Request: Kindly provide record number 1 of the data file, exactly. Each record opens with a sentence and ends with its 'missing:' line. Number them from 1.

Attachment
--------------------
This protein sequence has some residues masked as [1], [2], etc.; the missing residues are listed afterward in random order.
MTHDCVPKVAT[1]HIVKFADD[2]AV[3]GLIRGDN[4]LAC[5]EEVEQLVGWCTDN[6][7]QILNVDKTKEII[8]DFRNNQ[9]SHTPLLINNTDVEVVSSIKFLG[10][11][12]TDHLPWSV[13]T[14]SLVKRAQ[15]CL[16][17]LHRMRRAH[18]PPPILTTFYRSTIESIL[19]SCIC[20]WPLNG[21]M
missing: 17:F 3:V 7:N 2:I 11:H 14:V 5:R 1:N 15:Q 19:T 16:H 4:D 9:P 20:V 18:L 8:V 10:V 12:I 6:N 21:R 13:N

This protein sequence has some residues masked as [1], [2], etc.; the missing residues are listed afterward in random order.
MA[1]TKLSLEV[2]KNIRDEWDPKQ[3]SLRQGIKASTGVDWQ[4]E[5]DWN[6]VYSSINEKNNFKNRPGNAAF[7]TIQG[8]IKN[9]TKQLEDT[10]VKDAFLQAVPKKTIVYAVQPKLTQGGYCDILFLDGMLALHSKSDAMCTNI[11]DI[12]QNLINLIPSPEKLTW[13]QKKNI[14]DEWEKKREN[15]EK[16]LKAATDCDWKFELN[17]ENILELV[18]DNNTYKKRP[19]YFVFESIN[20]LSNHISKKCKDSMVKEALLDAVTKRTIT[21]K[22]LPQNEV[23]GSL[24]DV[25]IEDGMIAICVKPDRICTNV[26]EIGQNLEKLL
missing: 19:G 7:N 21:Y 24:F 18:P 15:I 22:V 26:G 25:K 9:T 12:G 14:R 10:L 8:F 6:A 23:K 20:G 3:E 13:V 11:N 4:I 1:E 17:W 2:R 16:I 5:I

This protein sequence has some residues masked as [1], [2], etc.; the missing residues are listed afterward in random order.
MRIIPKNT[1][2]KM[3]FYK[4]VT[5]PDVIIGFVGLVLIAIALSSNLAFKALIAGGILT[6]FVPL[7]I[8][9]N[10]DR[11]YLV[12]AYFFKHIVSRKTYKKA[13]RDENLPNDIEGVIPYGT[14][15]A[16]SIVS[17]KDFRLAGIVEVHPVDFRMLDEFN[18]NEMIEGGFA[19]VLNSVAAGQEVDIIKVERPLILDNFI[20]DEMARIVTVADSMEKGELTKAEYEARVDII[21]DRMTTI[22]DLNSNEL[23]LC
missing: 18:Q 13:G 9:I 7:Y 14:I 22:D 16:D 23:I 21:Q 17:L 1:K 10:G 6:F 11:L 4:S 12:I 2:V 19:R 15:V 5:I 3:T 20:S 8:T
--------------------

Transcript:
This protein sequence has some residues masked as [1], [2], etc.; the missing residues are listed afterward in random order.
MTHDCVPKVAT[1]HIVKFADD[2]AV[3]GLIRGDN[4]LAC[5]EEVEQLVGWCTDN[6][7]QILNVDKTKEII[8]DFRNNQ[9]SHTPLLINNTDVEVVSSIKFLG[10][11][12]TDHLPWSV[13]T[14]SLVKRAQ[15]CL[16][17]LHRMRRAH[18]PPPILTTFYRSTIESIL[19]SCIC[20]WPLNG[21]M
missing: 17:F 3:V 7:N 2:I 11:H 14:V 5:R 1:N 15:Q 19:T 16:H 4:D 9:P 20:V 18:L 8:V 10:V 12:I 6:N 21:R 13:N